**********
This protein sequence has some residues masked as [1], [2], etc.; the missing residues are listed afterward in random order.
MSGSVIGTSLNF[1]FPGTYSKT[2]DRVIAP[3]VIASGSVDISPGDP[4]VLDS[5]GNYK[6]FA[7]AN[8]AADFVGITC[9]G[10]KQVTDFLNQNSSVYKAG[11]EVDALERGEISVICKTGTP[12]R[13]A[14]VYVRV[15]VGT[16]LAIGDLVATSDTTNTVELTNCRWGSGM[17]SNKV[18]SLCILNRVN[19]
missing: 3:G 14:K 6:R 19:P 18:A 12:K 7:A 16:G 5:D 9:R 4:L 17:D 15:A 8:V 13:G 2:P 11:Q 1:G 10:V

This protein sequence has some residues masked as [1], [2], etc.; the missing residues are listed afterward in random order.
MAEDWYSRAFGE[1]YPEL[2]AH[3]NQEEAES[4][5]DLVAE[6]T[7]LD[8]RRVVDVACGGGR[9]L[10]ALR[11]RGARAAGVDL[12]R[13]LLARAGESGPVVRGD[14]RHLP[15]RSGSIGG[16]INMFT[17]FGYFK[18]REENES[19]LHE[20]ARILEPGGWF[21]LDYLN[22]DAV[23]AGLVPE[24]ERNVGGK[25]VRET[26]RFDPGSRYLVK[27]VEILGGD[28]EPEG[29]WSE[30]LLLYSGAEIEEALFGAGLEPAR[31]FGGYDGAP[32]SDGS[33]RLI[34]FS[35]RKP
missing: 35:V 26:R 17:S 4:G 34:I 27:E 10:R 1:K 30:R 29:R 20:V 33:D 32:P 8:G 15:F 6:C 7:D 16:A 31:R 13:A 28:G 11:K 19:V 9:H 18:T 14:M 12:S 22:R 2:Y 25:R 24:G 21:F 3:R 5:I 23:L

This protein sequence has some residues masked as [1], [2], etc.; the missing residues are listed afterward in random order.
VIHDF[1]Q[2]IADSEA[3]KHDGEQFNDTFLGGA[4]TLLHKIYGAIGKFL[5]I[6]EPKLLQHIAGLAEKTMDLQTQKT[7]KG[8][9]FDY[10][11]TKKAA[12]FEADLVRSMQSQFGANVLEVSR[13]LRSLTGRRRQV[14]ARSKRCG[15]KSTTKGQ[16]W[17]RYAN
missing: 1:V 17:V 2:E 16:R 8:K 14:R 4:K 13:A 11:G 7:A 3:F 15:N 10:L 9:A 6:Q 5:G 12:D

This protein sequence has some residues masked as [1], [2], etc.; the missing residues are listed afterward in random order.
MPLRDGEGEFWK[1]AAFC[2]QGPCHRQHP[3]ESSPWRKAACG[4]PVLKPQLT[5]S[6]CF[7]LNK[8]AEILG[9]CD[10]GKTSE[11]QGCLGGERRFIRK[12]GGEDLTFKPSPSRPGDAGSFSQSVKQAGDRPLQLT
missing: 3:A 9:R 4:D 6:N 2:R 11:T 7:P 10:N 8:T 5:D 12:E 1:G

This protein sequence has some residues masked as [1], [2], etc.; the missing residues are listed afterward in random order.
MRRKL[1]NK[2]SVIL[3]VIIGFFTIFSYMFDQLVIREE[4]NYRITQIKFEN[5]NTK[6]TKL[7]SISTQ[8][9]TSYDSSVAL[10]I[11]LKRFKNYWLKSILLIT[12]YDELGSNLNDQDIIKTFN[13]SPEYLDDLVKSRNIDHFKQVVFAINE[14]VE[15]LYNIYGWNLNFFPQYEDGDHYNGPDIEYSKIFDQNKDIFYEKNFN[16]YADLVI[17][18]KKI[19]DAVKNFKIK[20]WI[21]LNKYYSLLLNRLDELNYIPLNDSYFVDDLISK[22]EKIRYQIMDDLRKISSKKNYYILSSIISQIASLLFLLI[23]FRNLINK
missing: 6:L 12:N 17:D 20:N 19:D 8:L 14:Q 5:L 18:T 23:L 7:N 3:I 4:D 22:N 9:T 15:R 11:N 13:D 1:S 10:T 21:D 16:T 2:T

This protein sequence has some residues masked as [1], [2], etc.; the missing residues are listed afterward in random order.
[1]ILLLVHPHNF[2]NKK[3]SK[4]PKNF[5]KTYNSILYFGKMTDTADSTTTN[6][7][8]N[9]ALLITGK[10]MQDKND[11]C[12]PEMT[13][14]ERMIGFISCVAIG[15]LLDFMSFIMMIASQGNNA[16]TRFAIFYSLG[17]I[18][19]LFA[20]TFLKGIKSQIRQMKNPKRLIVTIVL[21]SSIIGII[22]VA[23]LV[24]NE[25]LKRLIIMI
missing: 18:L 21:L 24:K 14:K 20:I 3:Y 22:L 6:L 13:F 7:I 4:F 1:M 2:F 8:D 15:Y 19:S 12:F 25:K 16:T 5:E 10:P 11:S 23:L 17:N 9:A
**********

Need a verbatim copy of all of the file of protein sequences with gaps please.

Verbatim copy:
This protein sequence has some residues masked as [1], [2], etc.; the missing residues are listed afterward in random order.
MSGSVIGTSLNF[1]FPGTYSKT[2]DRVIAP[3]VIASGSVDISPGDP[4]VLDS[5]GNYK[6]FA[7]AN[8]AADFVGITC[9]G[10]KQVTDFLNQNSSVYKAG[11]EVDALERGEISVICKTGTP[12]R[13]A[14]VYVRV[15]VGT[16]LAIGDLVATSDTTNTVELTNCRWGSGM[17]SNKV[18]SLCILNRVN[19]
missing: 3:G 14:K 6:R 19:P 18:A 12:K 7:A 16:G 5:D 9:R 4:L 17:D 15:A 8:V 13:G 2:P 11:Q 1:G 10:V

This protein sequence has some residues masked as [1], [2], etc.; the missing residues are listed afterward in random order.
MAEDWYSRAFGE[1]YPEL[2]AH[3]NQEEAES[4][5]DLVAE[6]T[7]LD[8]RRVVDVACGGGR[9]L[10]ALR[11]RGARAAGVDL[12]R[13]LLARAGESGPVVRGD[14]RHLP[15]RSGSIGG[16]INMFT[17]FGYFK[18]REENES[19]LHE[20]ARILEPGGWF[21]LDYLN[22]DAV[23]AGLVPE[24]ERNVGGK[25]VRET[26]RFDPGSRYLVK[27]VEILGGD[28]EPEG[29]WSE[30]LLLYSGAEIEEALFGAGLEPAR[31]FGGYDGAP[32]SDGS[33]RLI[34]FS[35]RKP
missing: 35:V 26:R 17:S 4:G 34:I 27:E 10:R 1:K 30:R 29:R 20:V 33:D 32:P 8:G 15:F 6:C 7:D 16:A 31:R 13:A 28:G 11:K 19:V 9:H 18:T 14:M 12:S 22:R 2:Y 25:R 24:G 21:F 3:R 5:I 23:L

This protein sequence has some residues masked as [1], [2], etc.; the missing residues are listed afterward in random order.
VIHDF[1]Q[2]IADSEA[3]KHDGEQFNDTFLGGA[4]TLLHKIYGAIGKFL[5]I[6]EPKLLQHIAGLAEKTMDLQTQKT[7]KG[8][9]FDY[10][11]TKKAA[12]FEADLVRSMQSQFGANVLEVSR[13]LRSLTGRRRQV[14]ARSKRCG[15]KSTTKGQ[16]W[17]RYAN
missing: 1:V 17:V 2:E 16:R 8:K 14:R 4:K 13:A 11:G 7:A 3:F 15:N 10:L 9:A 6:Q 5:G 12:D

This protein sequence has some residues masked as [1], [2], etc.; the missing residues are listed afterward in random order.
MPLRDGEGEFWK[1]AAFC[2]QGPCHRQHP[3]ESSPWRKAACG[4]PVLKPQLT[5]S[6]CF[7]LNK[8]AEILG[9]CD[10]GKTSE[11]QGCLGGERRFIRK[12]GGEDLTFKPSPSRPGDAGSFSQSVKQAGDRPLQLT
missing: 3:A 9:R 4:D 6:N 2:R 11:T 7:P 10:N 8:T 5:D 12:E 1:G

This protein sequence has some residues masked as [1], [2], etc.; the missing residues are listed afterward in random order.
MRRKL[1]NK[2]SVIL[3]VIIGFFTIFSYMFDQLVIREE[4]NYRITQIKFEN[5]NTK[6]TKL[7]SISTQ[8][9]TSYDSSVAL[10]I[11]LKRFKNYWLKSILLIT[12]YDELGSNLNDQDIIKTFN[13]SPEYLDDLVKSRNIDHFKQVVFAINE[14]VE[15]LYNIYGWNLNFFPQYEDGDHYNGPDIEYSKIFDQNKDIFYEKNFN[16]YADLVI[17][18]KKI[19]DAVKNFKIK[20]WI[21]LNKYYSLLLNRLDELNYIPLNDSYFVDDLISK[22]EKIRYQIMDDLRKISSKKNYYILSSIISQIASLLFLLI[23]FRNLINK
missing: 6:L 12:N 17:D 20:N 19:D 8:L 14:Q 5:L 18:T 23:L 7:N 3:I 4:D 22:N 9:T 15:R 11:N 13:D 1:S 10:T 21:D 16:T 2:T

This protein sequence has some residues masked as [1], [2], etc.; the missing residues are listed afterward in random order.
[1]ILLLVHPHNF[2]NKK[3]SK[4]PKNF[5]KTYNSILYFGKMTDTADSTTTN[6][7][8]N[9]ALLITGK[10]MQDKND[11]C[12]PEMT[13][14]ERMIGFISCVAIG[15]LLDFMSFIMMIASQGNNA[16]TRFAIFYSLG[17]I[18][19]LFA[20]TFLKGIKSQIRQMKNPKRLIVTIVL[21]SSIIGII[22]VA[23]LV[24]NE[25]LKRLIIMI
missing: 18:L 21:L 24:K 14:K 20:I 3:Y 22:L 6:L 13:F 7:I 4:F 1:M 2:F 8:D 15:Y 19:S 12:F 25:K 16:T 5:E 10:P 11:S 23:L 17:N 9:A